State polls: Security force and their votes

Particular groups in Malaysian society have political influence – from private religious teachers to civil servants.

In previous elections, I analysed the pivotal role of civil servants. With 1.7 million civil servants (and their families) they number as much as 15 percent of the electorate.

What makes their influence even greater is that they are often concentrated in particular constituencies, such as around Permaisuri in Setiu, Terengganu – where many are stationed.

Additionally, civil servants have a social standing in the community, often influencing others, especially their family and friends in voting.

This sixth piece in my series about the state polls looks at another important group, Malaysia’s security forces.

This includes both police and armed forces personnel, labelled in the charts as military. They vote earlier and their total vote is recorded separately on electoral score sheets, thus the ability to do this analysis.

Security force numbers

With approximately 115,000 active armed force personnel and 130,000 police officers, this group is much smaller in number in overall votes, but their presence is concentrated in constituencies where they are stationed.

The smaller number of voters in state constituencies (as compared to parliamentary constituencies) and competitiveness of the contests make their votes decisive in influencing electoral outcomes in these coming polls.

There are 11 seats (out of the 245 total to be contested) where security personnel comprise five percent of the vote or more.

The highest share, at 30 percent of voters, is in Bagan Pinang, a competitive contest where Umno has chosen to field the son of party stalwart and former menteri besar Mohd Isa Samad, Mohd Najib.

In 90 of the seats, the security forces comprise one percent of the electorate (or more), so in especially tight races, their votes can be impactful.

In a number of competitive seats in Negeri Sembilan, notably Gemas and Temiang, the security force’s vote will be decisive.

This is also the case in the competitive seats of Seberang Takir and Ladang in Terengganu, Telok Ayer Tawar in Penang, Tanjong Dawai in Kedah and, to a lesser extent due to less electoral competitiveness, in Kok Lanas in Kelantan.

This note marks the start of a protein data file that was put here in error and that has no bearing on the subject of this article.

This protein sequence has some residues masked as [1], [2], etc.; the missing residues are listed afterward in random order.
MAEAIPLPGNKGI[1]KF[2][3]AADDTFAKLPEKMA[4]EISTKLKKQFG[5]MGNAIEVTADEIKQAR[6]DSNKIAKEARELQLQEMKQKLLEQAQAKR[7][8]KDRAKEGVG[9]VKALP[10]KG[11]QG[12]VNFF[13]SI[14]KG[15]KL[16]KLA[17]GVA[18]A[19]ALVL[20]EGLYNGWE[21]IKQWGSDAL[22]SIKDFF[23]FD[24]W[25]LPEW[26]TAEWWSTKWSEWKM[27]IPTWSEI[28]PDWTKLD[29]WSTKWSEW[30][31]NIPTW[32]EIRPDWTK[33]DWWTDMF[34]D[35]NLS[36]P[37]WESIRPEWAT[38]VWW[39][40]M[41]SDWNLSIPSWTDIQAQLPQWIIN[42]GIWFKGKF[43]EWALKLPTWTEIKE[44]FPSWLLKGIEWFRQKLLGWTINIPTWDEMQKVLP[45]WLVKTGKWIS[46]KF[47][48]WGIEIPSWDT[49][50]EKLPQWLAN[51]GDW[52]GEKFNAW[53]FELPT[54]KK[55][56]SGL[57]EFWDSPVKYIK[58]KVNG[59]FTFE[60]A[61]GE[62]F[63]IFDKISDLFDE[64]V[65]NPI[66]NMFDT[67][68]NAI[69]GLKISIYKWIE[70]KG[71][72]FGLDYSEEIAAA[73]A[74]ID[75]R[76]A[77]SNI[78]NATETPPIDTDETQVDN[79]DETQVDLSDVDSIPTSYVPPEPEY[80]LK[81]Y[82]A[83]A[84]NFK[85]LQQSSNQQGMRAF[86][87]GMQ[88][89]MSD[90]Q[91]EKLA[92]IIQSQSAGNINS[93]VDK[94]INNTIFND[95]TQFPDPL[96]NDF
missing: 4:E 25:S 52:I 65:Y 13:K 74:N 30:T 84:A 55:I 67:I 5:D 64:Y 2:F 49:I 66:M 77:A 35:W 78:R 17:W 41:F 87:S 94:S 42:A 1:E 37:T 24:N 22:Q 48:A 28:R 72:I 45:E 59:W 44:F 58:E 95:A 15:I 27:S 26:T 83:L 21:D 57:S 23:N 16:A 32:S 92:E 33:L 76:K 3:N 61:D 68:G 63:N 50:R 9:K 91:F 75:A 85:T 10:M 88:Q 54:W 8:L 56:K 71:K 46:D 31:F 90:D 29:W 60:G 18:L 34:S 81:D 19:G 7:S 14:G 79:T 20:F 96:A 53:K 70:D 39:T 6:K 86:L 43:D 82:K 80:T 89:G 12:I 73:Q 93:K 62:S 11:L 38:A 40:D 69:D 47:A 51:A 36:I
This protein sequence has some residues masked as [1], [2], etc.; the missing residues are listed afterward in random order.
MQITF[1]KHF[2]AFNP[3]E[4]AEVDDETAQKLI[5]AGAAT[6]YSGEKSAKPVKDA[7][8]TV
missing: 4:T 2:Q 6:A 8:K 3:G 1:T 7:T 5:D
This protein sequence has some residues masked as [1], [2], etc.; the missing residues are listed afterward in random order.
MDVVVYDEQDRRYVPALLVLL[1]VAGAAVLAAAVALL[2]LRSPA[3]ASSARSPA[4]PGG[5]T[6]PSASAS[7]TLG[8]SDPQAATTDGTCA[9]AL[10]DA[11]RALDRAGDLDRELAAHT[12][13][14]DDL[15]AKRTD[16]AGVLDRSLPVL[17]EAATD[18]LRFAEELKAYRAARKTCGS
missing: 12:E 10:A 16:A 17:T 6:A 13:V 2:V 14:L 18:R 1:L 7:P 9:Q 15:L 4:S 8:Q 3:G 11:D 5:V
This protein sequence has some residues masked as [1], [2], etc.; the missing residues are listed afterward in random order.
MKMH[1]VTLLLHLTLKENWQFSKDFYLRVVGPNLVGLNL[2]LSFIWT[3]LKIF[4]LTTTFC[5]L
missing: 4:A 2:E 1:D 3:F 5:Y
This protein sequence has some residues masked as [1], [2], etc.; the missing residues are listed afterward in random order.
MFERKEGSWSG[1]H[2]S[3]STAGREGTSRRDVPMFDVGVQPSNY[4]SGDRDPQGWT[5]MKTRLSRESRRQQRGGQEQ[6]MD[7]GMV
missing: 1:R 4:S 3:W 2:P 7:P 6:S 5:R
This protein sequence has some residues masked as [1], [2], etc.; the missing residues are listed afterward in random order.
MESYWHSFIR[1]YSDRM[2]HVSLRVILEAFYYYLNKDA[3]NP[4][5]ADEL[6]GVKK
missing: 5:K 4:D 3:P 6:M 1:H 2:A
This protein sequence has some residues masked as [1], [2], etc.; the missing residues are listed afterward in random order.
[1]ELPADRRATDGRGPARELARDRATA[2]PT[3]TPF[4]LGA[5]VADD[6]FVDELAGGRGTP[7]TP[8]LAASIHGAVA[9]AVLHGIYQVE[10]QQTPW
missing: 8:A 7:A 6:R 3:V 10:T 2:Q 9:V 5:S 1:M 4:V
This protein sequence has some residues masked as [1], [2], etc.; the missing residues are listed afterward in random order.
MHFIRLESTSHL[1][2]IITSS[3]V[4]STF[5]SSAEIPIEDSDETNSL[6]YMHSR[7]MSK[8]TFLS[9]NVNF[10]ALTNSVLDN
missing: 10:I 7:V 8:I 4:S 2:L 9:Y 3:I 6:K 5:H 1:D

Electoral support findings

In the past, security forces were seen as safety deposit voters for BN. In fact, through 2013, the placement of military camps in constituencies was argued to advantage the then incumbent government.

Since 2013, there has been a change in the voting of security forces.

Using the results in the score sheets, differentiating the military and police vote based on different facilities, the findings show changes in voting over time, differences between the military and police – and differences across the six states where elections are to be held.

The findings for 2013 and 2018 are based on voting results at the state levels, while for 2022, they are drawn from the GE15 parliament election.

Please note that the military category also includes the navy and air force personnel, and the armed forces as a whole.

Here are some observations about the findings:

First, the support for BN has declined overall among security forces. In 2018, most of the decline in BN support went to Pakatan Harapan.

In 2022, the erosion of support from BN went overwhelmingly to Perikatan Nasional. In GE15, the level of support for Harapan across the security forces in the six states studied reached an average of five percent compared to 53 percent of support for PN.